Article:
A cardiovascular comorbidity in obese adolescents is increased aortic pulse wave velocity (aPWV), carotid intima-media thickness (cIMT) and left ventricular mass (LVM). We investigated in obese adolescents 1) the risk factors associated with aPWV, cIMT and LVM, and 2) the effects of aerobic (AE) versus resistance (RE) exercise alone (without calorie restriction) on aPWV, cIMT, LVM index (LVMI) and cardiometabolic risk factors. Eighty-one obese adolescents (12–18 yrs, BMI ≥95th percentile) were randomized to 3 months of AE (n = 30), RE (n = 27) or a control group (n = 24). Outcome measures included aPWV, cIMT, LVMI, body composition, cardiorespiratory fitness (CRF), blood pressure (BP) and lipids. At baseline, the strongest correlates of aPWV were body weight (r = .31) and diastolic BP (r = .28); of cIMT were body weight (r=0.26) and CRF (r=-0.25); and of LVMI was CRF (r=0.32) after adjusting for sex and race (p < .05 for all). Despite significant reductions in total fat and improvements in CRF in the AE and RE groups, aPWV, cIMT, LVMI, BP, lipids and body weight did not change as compared with controls (p > .05 for all). Interventions of longer duration or together with weight loss may be required to improve these early biomarkers of CVD in obese adolescents.
Katy Horner, Emma Barinas-Mitchell, Curt DeGroff, Jennifer L. Kuk, Stacey Drant and SoJung Lee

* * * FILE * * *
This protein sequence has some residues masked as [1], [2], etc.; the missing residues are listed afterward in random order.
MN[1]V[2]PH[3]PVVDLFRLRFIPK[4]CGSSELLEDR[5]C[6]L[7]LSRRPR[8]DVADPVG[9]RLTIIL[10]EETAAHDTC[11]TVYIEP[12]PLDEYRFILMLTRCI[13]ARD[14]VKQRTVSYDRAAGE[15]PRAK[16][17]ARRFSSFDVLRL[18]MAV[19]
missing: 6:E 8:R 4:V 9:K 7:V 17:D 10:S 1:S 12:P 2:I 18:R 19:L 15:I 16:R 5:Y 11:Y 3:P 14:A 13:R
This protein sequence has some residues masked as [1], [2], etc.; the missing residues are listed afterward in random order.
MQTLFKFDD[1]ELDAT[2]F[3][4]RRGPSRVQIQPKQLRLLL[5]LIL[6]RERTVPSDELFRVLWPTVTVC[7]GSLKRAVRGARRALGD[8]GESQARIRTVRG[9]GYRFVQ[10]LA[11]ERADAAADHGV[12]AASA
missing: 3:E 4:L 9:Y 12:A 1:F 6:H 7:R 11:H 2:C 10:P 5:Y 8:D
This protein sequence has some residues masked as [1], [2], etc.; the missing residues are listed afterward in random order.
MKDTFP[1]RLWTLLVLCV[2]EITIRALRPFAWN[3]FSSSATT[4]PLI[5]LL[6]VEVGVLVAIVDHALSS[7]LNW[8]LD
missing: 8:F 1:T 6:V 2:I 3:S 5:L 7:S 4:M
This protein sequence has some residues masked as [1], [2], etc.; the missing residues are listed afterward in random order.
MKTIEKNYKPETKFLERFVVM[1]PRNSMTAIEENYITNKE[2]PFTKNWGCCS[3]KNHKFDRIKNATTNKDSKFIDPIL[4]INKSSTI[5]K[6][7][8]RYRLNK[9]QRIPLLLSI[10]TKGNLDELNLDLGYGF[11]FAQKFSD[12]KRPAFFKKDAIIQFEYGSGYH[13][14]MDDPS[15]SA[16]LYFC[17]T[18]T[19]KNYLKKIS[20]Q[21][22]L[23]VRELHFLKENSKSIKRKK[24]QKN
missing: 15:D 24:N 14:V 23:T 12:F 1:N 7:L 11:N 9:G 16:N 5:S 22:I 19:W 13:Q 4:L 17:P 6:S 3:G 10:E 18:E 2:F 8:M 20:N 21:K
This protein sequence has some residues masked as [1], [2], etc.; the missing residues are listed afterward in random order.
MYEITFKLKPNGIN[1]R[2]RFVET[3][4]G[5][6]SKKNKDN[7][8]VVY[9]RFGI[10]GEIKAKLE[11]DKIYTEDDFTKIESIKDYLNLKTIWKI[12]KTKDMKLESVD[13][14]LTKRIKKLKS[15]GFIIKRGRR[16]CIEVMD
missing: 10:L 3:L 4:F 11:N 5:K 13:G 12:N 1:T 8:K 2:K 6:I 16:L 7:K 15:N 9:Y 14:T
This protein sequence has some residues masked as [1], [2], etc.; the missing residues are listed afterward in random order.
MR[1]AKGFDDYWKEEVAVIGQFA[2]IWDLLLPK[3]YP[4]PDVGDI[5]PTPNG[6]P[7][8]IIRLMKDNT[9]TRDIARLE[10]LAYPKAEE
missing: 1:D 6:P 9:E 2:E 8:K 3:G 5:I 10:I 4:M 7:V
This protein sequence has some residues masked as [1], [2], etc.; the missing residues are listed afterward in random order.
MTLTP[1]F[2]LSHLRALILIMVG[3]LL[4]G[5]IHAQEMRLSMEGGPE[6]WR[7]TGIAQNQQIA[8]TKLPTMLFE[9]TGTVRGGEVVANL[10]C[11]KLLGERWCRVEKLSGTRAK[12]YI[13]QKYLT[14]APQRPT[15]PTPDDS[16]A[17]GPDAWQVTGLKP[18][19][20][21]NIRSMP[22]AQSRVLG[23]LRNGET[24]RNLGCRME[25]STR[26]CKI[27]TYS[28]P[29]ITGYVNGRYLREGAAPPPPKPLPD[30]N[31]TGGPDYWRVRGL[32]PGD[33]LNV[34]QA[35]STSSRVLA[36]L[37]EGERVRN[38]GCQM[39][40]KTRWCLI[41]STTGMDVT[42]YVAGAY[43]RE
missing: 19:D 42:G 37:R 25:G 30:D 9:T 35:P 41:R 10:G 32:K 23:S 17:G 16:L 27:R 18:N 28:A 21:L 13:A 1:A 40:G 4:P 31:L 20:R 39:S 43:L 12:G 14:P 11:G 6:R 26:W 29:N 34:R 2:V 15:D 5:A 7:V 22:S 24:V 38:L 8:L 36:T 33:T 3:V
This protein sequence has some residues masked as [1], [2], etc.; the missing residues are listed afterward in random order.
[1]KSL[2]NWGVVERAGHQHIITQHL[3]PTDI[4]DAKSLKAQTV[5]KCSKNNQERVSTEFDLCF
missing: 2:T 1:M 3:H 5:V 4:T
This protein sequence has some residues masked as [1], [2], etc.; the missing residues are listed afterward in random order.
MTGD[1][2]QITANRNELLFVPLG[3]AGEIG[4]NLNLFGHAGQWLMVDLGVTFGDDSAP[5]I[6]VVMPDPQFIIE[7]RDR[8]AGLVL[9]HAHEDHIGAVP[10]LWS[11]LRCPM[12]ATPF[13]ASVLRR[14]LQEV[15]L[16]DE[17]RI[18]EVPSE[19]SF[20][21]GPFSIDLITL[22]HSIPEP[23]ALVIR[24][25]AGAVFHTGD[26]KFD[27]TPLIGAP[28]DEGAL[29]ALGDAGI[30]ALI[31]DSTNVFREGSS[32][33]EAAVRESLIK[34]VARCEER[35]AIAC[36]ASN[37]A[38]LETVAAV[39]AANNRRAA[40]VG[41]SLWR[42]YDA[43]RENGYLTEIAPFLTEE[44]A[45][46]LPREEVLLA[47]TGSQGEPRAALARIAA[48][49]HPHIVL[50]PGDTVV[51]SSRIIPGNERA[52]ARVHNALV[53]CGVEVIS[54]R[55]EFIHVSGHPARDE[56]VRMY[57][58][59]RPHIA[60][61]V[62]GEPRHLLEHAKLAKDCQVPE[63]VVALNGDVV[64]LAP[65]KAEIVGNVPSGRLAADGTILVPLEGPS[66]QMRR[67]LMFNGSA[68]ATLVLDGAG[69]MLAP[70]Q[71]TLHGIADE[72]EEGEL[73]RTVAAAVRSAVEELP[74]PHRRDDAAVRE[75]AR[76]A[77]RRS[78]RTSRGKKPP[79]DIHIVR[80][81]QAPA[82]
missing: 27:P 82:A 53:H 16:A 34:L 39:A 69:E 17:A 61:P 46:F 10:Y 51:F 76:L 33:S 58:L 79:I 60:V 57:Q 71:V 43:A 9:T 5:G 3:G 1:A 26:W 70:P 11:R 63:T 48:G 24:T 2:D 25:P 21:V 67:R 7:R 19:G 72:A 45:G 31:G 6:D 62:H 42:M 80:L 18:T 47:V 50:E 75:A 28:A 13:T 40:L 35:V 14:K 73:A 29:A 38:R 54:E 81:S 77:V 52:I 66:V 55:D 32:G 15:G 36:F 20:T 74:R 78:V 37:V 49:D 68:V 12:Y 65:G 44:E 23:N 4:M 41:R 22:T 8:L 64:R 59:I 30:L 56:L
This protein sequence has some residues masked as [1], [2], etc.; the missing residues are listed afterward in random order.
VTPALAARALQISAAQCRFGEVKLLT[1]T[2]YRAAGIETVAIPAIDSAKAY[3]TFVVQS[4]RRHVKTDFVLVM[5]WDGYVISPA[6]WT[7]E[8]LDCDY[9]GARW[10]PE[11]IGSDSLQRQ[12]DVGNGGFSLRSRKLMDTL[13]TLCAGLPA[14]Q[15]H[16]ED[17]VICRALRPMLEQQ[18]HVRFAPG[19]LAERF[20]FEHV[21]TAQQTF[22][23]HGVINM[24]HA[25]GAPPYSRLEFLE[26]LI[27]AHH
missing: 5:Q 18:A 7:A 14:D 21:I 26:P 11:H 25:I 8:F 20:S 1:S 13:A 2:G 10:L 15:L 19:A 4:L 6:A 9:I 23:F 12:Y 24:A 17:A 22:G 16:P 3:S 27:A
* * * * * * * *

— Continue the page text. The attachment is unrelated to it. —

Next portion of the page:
Jennifer L Kuk, Shahnaz Davachi, Andrea M. Kriska, Michael C. Riddell and Edward W. Gregg
This article briefly summarizes the “Pre-Diabetes Detection and Intervention Symposium” that described ongoing and past pre-diabetes interventions, and outlined some considerations when deciding to target specific populations with pre-diabetes. The success of type 2 diabetes (T2D) prevention clinical trials provides clear evidence that healthy lifestyle change can prevent the development of T2D in a cost effective manner in high risk individuals. However, who to target and what cut-points should be used to identify individuals who would qualify for these T2D prevention programs are not simple questions. More stringent cut-offs are more efficient in preventing T2D, but less equitable. Interventions will likely need to be adapted and made more economical for local communities and health care centers if they are to be adopted universally. Further, they may need to be adapted to meet the specific needs of certain high-risk populations such as ethnic minorities. The Chronic Disease Management & Prevention Program for Diverse Populations in Alberta and the Pre-diabetes Detection and Physical Activity Intervention Delivery project in Toronto represent 2 examples of specialized interventions that are targeted at certain high risk populations. To reverse the current T2D trends will require continued efforts to develop and refine T2D prevention interventions.